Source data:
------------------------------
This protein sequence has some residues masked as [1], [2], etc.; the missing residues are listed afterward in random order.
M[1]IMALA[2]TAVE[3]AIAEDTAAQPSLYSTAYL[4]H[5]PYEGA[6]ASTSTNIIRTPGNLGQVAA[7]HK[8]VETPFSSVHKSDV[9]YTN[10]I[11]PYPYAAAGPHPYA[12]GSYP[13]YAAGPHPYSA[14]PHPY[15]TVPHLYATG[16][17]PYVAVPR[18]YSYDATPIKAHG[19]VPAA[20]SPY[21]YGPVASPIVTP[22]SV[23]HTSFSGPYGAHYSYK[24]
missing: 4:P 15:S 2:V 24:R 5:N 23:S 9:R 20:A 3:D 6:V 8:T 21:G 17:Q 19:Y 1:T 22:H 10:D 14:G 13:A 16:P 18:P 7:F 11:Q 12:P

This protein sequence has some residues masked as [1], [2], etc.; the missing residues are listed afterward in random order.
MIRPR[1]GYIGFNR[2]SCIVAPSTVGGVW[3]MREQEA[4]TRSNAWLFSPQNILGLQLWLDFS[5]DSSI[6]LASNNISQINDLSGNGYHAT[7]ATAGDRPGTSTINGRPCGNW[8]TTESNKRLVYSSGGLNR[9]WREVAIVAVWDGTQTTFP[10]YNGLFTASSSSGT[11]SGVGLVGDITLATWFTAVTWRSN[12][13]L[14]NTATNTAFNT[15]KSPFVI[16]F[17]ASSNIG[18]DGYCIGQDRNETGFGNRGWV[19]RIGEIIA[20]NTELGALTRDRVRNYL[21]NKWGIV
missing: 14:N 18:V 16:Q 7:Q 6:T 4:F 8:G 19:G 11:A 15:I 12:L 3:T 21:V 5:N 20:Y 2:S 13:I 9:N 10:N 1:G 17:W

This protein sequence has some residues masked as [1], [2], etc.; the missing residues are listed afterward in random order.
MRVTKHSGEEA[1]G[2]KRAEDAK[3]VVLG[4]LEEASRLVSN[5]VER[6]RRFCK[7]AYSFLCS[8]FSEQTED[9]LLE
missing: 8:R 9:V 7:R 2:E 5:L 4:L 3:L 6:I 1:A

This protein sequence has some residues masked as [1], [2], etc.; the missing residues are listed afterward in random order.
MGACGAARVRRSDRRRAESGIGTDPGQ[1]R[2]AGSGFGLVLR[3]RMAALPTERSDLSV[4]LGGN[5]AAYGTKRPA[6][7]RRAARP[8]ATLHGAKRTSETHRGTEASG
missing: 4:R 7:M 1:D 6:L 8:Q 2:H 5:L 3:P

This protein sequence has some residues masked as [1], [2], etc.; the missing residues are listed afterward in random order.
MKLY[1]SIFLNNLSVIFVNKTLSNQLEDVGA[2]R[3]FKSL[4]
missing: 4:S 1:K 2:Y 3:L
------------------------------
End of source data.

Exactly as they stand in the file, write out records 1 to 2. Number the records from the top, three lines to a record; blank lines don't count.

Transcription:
This protein sequence has some residues masked as [1], [2], etc.; the missing residues are listed afterward in random order.
M[1]IMALA[2]TAVE[3]AIAEDTAAQPSLYSTAYL[4]H[5]PYEGA[6]ASTSTNIIRTPGNLGQVAA[7]HK[8]VETPFSSVHKSDV[9]YTN[10]I[11]PYPYAAAGPHPYA[12]GSYP[13]YAAGPHPYSA[14]PHPY[15]TVPHLYATG[16][17]PYVAVPR[18]YSYDATPIKAHG[19]VPAA[20]SPY[21]YGPVASPIVTP[22]SV[23]HTSFSGPYGAHYSYK[24]
missing: 4:P 15:S 2:V 24:R 5:N 23:S 9:R 20:A 3:D 6:V 8:T 21:G 17:Q 19:Y 1:T 22:H 10:D 14:G 13:A 16:P 18:P 7:F 11:Q 12:P

This protein sequence has some residues masked as [1], [2], etc.; the missing residues are listed afterward in random order.
MIRPR[1]GYIGFNR[2]SCIVAPSTVGGVW[3]MREQEA[4]TRSNAWLFSPQNILGLQLWLDFS[5]DSSI[6]LASNNISQINDLSGNGYHAT[7]ATAGDRPGTSTINGRPCGNW[8]TTESNKRLVYSSGGLNR[9]WREVAIVAVWDGTQTTFP[10]YNGLFTASSSSGT[11]SGVGLVGDITLATWFTAVTWRSN[12][13]L[14]NTATNTAFNT[15]KSPFVI[16]F[17]ASSNIG[18]DGYCIGQDRNETGFGNRGWV[19]RIGEIIA[20]NTELGALTRDRVRNYL[21]NKWGIV
missing: 14:N 18:V 16:Q 7:Q 6:T 4:F 8:G 19:G 11:A 15:I 12:L 3:T 21:V 5:N 20:Y 2:S 13:I 9:N 10:N 1:G 17:W